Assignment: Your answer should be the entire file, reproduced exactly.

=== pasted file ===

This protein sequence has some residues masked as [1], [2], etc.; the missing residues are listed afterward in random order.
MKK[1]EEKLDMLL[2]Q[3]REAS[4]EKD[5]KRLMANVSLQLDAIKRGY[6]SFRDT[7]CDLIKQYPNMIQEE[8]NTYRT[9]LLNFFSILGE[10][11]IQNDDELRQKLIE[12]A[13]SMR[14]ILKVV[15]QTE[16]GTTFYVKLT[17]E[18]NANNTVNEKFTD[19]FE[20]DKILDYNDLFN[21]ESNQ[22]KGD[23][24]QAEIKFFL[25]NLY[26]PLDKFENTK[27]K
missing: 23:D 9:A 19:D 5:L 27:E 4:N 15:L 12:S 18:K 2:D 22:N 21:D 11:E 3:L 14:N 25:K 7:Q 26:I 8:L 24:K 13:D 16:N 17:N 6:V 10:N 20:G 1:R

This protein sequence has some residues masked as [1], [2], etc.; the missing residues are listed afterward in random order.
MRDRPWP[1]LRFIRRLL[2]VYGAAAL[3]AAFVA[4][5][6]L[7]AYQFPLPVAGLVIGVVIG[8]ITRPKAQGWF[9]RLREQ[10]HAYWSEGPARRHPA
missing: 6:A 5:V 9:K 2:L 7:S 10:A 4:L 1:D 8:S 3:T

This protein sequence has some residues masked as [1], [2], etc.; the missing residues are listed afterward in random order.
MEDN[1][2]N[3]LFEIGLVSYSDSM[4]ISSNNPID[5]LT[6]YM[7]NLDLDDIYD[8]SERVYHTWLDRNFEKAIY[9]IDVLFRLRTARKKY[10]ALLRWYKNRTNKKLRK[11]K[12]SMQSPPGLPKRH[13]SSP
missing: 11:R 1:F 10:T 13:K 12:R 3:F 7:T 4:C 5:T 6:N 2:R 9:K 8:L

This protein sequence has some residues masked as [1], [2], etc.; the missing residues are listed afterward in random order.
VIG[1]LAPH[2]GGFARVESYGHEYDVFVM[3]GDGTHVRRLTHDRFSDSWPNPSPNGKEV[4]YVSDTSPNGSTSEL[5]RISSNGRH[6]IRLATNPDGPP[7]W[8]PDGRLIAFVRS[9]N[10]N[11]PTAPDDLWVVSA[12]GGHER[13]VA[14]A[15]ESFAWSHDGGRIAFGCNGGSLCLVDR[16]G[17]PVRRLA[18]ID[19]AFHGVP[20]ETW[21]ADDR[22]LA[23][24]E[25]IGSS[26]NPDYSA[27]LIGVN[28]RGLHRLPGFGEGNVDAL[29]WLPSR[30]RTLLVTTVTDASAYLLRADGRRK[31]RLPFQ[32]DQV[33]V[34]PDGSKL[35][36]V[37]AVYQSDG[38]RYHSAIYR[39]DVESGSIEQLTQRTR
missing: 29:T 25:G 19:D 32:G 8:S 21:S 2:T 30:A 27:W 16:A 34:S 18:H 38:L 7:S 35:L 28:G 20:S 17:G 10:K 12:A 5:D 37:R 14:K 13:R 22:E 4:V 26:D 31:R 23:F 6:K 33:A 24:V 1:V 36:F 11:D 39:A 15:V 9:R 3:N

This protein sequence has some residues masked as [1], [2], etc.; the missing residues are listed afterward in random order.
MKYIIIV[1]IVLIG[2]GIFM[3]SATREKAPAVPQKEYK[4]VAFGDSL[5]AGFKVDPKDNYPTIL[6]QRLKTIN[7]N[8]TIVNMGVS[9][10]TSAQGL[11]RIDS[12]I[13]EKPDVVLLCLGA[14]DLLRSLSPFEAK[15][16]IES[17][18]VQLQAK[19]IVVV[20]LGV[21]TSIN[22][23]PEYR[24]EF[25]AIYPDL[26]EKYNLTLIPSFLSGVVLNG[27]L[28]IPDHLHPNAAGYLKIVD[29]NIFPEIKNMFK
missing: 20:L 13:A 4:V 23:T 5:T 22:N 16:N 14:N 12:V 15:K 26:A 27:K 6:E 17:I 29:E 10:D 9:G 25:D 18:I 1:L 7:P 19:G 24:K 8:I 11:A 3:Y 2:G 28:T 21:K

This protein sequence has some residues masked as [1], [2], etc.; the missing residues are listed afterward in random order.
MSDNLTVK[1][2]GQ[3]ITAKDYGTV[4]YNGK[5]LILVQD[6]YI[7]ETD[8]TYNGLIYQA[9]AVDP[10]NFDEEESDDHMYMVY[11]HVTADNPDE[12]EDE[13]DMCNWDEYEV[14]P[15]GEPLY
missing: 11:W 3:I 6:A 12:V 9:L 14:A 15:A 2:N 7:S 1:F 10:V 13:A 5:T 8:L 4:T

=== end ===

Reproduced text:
This protein sequence has some residues masked as [1], [2], etc.; the missing residues are listed afterward in random order.
MKK[1]EEKLDMLL[2]Q[3]REAS[4]EKD[5]KRLMANVSLQLDAIKRGY[6]SFRDT[7]CDLIKQYPNMIQEE[8]NTYRT[9]LLNFFSILGE[10][11]IQNDDELRQKLIE[12]A[13]SMR[14]ILKVV[15]QTE[16]GTTFYVKLT[17]E[18]NANNTVNEKFTD[19]FE[20]DKILDYNDLFN[21]ESNQ[22]KGD[23][24]QAEIKFFL[25]NLY[26]PLDKFENTK[27]K
missing: 23:D 9:A 19:D 5:L 27:E 4:N 15:L 12:S 18:K 2:D 22:N 21:D 11:E 3:L 14:N 25:K 7:Q 26:I 8:L 24:K 13:D 16:N 17:N 6:V 10:N 20:G 1:R

This protein sequence has some residues masked as [1], [2], etc.; the missing residues are listed afterward in random order.
MRDRPWP[1]LRFIRRLL[2]VYGAAAL[3]AAFVA[4][5][6]L[7]AYQFPLPVAGLVIGVVIG[8]ITRPKAQGWF[9]RLREQ[10]HAYWSEGPARRHPA
missing: 6:A 5:V 9:K 2:L 7:S 10:A 4:L 1:D 8:S 3:T

This protein sequence has some residues masked as [1], [2], etc.; the missing residues are listed afterward in random order.
MEDN[1][2]N[3]LFEIGLVSYSDSM[4]ISSNNPID[5]LT[6]YM[7]NLDLDDIYD[8]SERVYHTWLDRNFEKAIY[9]IDVLFRLRTARKKY[10]ALLRWYKNRTNKKLRK[11]K[12]SMQSPPGLPKRH[13]SSP
missing: 11:R 1:F 10:T 13:K 12:R 3:F 7:T 4:C 5:T 6:N 2:R 9:K 8:L

This protein sequence has some residues masked as [1], [2], etc.; the missing residues are listed afterward in random order.
VIG[1]LAPH[2]GGFARVESYGHEYDVFVM[3]GDGTHVRRLTHDRFSDSWPNPSPNGKEV[4]YVSDTSPNGSTSEL[5]RISSNGRH[6]IRLATNPDGPP[7]W[8]PDGRLIAFVRS[9]N[10]N[11]PTAPDDLWVVSA[12]GGHER[13]VA[14]A[15]ESFAWSHDGGRIAFGCNGGSLCLVDR[16]G[17]PVRRLA[18]ID[19]AFHGVP[20]ETW[21]ADDR[22]LA[23][24]E[25]IGSS[26]NPDYSA[27]LIGVN[28]RGLHRLPGFGEGNVDAL[29]WLPSR[30]RTLLVTTVTDASAYLLRADGRRK[31]RLPFQ[32]DQV[33]V[34]PDGSKL[35][36]V[37]AVYQSDG[38]RYHSAIYR[39]DVESGSIEQLTQRTR
missing: 29:T 25:G 19:D 32:G 8:S 21:S 2:T 30:A 27:W 16:A 34:S 18:H 38:L 7:S 35:L 28:G 20:S 17:G 10:K 12:A 5:D 37:R 14:K 13:R 22:E 4:V 26:D 31:R 23:F 6:K 33:A 24:V 1:V 36:F 11:D 39:A 15:V 9:R 3:N

This protein sequence has some residues masked as [1], [2], etc.; the missing residues are listed afterward in random order.
MKYIIIV[1]IVLIG[2]GIFM[3]SATREKAPAVPQKEYK[4]VAFGDSL[5]AGFKVDPKDNYPTIL[6]QRLKTIN[7]N[8]TIVNMGVS[9][10]TSAQGL[11]RIDS[12]I[13]EKPDVVLLCLGA[14]DLLRSLSPFEAK[15][16]IES[17][18]VQLQAK[19]IVVV[20]LGV[21]TSIN[22][23]PEYR[24]EF[25]AIYPDL[26]EKYNLTLIPSFLSGVVLNG[27]L[28]IPDHLHPNAAGYLKIVD[29]NIFPEIKNMFK
missing: 20:L 13:A 4:V 23:T 5:T 22:N 16:N 14:N 12:V 15:K 26:A 27:K 6:E 17:I 29:E 10:D 9:G 25:D 18:I 1:L 7:P 19:G 24:K 8:I 11:A 3:Y 2:G 28:T 21:K

This protein sequence has some residues masked as [1], [2], etc.; the missing residues are listed afterward in random order.
MSDNLTVK[1][2]GQ[3]ITAKDYGTV[4]YNGK[5]LILVQD[6]YI[7]ETD[8]TYNGLIYQA[9]AVDP[10]NFDEEESDDHMYMVY[11]HVTADNPDE[12]EDE[13]DMCNWDEYEV[14]P[15]GEPLY
missing: 11:W 3:I 6:A 12:V 9:L 14:A 15:A 2:N 7:S 1:F 10:V 13:A 5:T 8:L 4:T